Not much to worry about, you have a parachute (which pilots didn't use to carry by the way), and while your plane plummets down somewhere ahead of you, you land right behind the German trenches. Time to find your way back and out of enemy territory, now comes the stealth section of the game, good thing it is suddenly in the middle of the night. Look! You can pick up and throw empty bullet casings around to distract the before mentioned brainless AI which will then walk towards the sound, stand on top of the cartridge wondering about the meaning of life until BLAM! Knocked out by shovel. Now you have to sneak through, as your character mentions, half of the population of Berlin to get to no man's land, which ends up being a piece of cake. First the Germans seem to be deaf, probably from all the shelling they've been getting, and completely blind from inhaling to much of their own mustard gas, because they can neither hear you running through mud nor see you even though it's as bright as the Vegas Strip at night. Twenty (!) Germans and a blunt entrenching tool later you arrive at no man's land, where you rapidly find your crashed plane and your still alive but badly hurt gunner mate. After one of the most stupid dialogues I've seen in quite some time (a ridiculous back and forth between caring and not caring about each other, first caring, then wanting to leave him, then he gets you into a guilt trip, then asks you to finish him, then a how dare you to even think about killing me, he doesn't recognize me any more, but then he actually DOES FEEL THE CONNECTION! DRAMA! What the fuck...)  I pick him up, run along German troops charging towards British MG fire and make it alive over into the allied trenches. This mission was about 15min long and I'm sitting here like, what the shit did I just play..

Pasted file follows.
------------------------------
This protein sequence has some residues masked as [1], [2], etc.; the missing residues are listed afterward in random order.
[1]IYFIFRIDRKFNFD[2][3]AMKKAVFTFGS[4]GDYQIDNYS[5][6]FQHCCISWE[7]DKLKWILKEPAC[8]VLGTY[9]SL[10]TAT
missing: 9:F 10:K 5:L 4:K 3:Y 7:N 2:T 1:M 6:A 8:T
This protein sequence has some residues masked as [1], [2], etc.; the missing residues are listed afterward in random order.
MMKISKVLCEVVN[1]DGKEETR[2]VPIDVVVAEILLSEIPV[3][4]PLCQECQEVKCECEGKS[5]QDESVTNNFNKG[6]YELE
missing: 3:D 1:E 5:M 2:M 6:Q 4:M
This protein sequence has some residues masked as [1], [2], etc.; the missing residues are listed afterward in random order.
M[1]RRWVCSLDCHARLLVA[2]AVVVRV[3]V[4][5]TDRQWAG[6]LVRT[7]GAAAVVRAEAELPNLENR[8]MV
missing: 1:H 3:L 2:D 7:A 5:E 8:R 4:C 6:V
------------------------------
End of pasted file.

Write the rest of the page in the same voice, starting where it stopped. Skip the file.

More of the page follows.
In the last chapter things get even more ridiculous. You are in London on some kind of battleship when a German bombing raid appears, you hop into your B.E.2 plane and take it up into the clouds. Now you are shooting down some enemy planes with your aerodynamically impaired bird like you did in the first two missions, then you shoot down some bombers and then the reveal, Zeppelins, gunships, Behemoths, how ever you want to call them. I'm now just flying around, shooting rockets at them while they burn down until a cutscene decides I get shot down and crash into the Zeppelin. The gunship isn't falling out of the skies even though half of it is burning (yes, hydrogen filled Zeppelins are quite flammable), so I jump out of my wrecked plane, walk and shoot my way through the inside of the still hydrogen filled aircraft on my way to disable an AA turret on its tail, which I don't even get to do myself because it's part of another cutscene, shoot a little bit with the AA cannon, and jump off the burning Behemoth in the subsequent cutscene, surviving a jump into the Thames from around 2000m. Okay so... yeah. I'm done with this nonsense.